Learn about the iconic composer, who made his name with films like Vertigo and Taxi Driver.
Q&A with Alex Kovacs
- 05 May 13
Who’s your musical hero?
I don't have a musical hero per se, but I have a myriad of composers that have influenced me in one way or another. The list is so diverse!
Stravinsky, Debussy ... there's of course Gershwin ... Bernard Herrmann, David Raksin ... the greats like John Barry, Jerry Goldsmith, the wonderful John Williams ... currently I've been listening to a lot of Alexandre Desplat, Mark Mothersbaugh, Jon Brion, John Powell, Cliff Martinez.
As a player, Keith Jarrett, Bill Evans, and Fred Hersch have been my biggest inspirations.
I'd say though that the person that has influenced me the most, as a composer, has been John M. Keane. I had the pleasure of assisting him for three seasons on his TV show, CSI: Crime Scene Investigation. I'm sure it helped that I was an avid fan of the show and of his music prior to even moving to Los Angeles, but my time in his studio influenced me the most.
In my opinion, his approach to scoring that show has pushed me too to find my own voice. I think that's an ongoing journey for us all, but John's the one that really made me realize it.
If you hadn’t gone into music, what would you have done?
I often think about this and always proclaim that since I would not be happy doing anything else, music was the only real option!
If I wasn't a composer, I would still pursue a musical career in the entertainment industry - music editor, an orchestrator, a performer - really anything musical.
What advice would you give to new composers?
Work, work, WORK.
Take any gig that comes your way.
And MOST importantly, get rid of the notion that you are owed something. Our generation seems to be infected with "entitlement" and in actuality, most of us don't deserve the opportunities we are given.
So work hard, be patient, and be kind. You get what you give.
Could you tell us about your new album 'Dramatic Tension'?
We discussed exploring some music that was light in tension, but definitely moody.
I think the conversation evolved after listening to some music I wrote for a documentary, Scattered.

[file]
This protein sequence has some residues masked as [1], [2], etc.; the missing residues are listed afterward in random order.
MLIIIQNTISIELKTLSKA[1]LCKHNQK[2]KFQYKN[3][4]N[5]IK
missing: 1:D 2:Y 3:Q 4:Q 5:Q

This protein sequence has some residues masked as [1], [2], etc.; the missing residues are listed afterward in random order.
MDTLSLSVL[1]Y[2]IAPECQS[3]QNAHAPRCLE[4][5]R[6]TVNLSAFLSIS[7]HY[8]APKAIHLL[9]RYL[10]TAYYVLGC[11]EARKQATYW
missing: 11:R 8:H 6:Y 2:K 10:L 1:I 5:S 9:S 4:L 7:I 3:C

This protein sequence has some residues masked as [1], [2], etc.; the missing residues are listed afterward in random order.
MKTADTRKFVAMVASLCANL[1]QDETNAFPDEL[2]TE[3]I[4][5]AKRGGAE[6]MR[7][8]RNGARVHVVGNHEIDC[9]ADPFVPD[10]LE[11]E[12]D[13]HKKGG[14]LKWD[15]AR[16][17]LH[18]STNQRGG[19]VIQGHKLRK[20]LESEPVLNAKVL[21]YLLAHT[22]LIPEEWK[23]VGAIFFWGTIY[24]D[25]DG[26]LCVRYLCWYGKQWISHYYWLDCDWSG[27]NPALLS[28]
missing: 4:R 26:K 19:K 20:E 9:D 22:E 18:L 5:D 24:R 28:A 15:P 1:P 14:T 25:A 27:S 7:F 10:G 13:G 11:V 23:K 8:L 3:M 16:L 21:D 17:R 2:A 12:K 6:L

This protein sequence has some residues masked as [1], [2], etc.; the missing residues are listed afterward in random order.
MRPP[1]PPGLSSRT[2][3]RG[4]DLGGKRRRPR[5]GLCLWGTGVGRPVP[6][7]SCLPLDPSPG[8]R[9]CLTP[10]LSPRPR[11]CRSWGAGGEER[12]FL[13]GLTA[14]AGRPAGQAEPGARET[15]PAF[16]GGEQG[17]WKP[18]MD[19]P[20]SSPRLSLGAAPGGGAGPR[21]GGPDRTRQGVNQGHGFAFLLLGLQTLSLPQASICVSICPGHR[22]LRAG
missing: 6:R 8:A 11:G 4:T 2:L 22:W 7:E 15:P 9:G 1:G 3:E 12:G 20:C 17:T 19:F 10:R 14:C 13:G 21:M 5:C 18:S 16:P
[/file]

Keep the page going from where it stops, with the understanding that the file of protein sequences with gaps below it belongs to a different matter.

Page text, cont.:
Either way, the music for this upcoming album for Audio Network is inquisitive, energetic, tense and dark at times. Two cues are lighter than the others but still curious in nature.
Curiosity is a good tool ... it's what brings us back to the well.
How did you get started?
Coincidentally, I had been working on an idea prior to my meeting you guys and it just so happened that the style we had discussed exploring for an Audio Network album had been in the same style as that idea.
That track, "Fallout" was the catalyst for the others.
What’s been your favourite ever project?
There have been a handful of projects thus far in my career that I have enjoyed for a variety of reasons. Shirin In Love for thematic reasons, Last Shot for covering three different musical genres, The Arrival because I was able to pull from my jazz background and love of Adolph Deutsch and David Raksin.
But if I had to narrow it down to one, it would most likely be the short film, Bananas. It was a story originally published in The New Yorker by author Roz Chast but made into a short by director, Aaron Rosenbloom.
I have always been a fan of Wes Anderson and Mark Mothersbaugh and this short was a chance for me to pay homage to both those inspirations.
I'm currently co-composing a 10-part documentary series called Operation Change with composer, William Ross. We're in a different country every week so it is a great exercise in ethnic music.
Inspirational corporate videos do exist. Here's 5 of the best.
This year's guilty pleasures that are actually works of art.